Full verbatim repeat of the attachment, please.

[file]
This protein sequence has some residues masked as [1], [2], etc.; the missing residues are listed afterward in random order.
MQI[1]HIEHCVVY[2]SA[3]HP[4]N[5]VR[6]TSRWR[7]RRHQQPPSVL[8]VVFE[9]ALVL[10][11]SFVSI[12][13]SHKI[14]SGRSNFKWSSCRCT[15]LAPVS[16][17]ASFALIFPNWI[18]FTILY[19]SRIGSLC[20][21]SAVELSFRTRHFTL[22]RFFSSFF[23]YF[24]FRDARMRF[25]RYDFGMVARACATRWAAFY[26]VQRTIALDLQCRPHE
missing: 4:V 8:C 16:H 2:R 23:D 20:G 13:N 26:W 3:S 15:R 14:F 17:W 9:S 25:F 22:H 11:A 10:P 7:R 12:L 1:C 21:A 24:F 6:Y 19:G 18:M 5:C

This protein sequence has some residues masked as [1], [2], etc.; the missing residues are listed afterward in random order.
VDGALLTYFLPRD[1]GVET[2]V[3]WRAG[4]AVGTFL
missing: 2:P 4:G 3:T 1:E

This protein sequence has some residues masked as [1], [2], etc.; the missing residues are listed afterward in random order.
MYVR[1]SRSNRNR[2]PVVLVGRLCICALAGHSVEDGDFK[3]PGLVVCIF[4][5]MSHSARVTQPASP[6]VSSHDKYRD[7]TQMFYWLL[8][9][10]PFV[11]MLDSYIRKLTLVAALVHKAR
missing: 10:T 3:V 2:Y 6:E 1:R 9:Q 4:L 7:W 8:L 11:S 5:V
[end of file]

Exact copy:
This protein sequence has some residues masked as [1], [2], etc.; the missing residues are listed afterward in random order.
MQI[1]HIEHCVVY[2]SA[3]HP[4]N[5]VR[6]TSRWR[7]RRHQQPPSVL[8]VVFE[9]ALVL[10][11]SFVSI[12][13]SHKI[14]SGRSNFKWSSCRCT[15]LAPVS[16][17]ASFALIFPNWI[18]FTILY[19]SRIGSLC[20][21]SAVELSFRTRHFTL[22]RFFSSFF[23]YF[24]FRDARMRF[25]RYDFGMVARACATRWAAFY[26]VQRTIALDLQCRPHE
missing: 4:V 8:C 16:H 2:R 23:D 20:G 13:N 26:W 3:S 15:R 14:F 17:W 9:S 25:F 22:H 11:A 10:P 7:R 12:L 1:C 21:A 24:F 6:Y 19:G 18:M 5:C

This protein sequence has some residues masked as [1], [2], etc.; the missing residues are listed afterward in random order.
VDGALLTYFLPRD[1]GVET[2]V[3]WRAG[4]AVGTFL
missing: 2:P 4:G 3:T 1:E

This protein sequence has some residues masked as [1], [2], etc.; the missing residues are listed afterward in random order.
MYVR[1]SRSNRNR[2]PVVLVGRLCICALAGHSVEDGDFK[3]PGLVVCIF[4][5]MSHSARVTQPASP[6]VSSHDKYRD[7]TQMFYWLL[8][9][10]PFV[11]MLDSYIRKLTLVAALVHKAR
missing: 10:T 3:V 2:Y 6:E 1:R 9:Q 4:L 7:W 8:L 11:S 5:V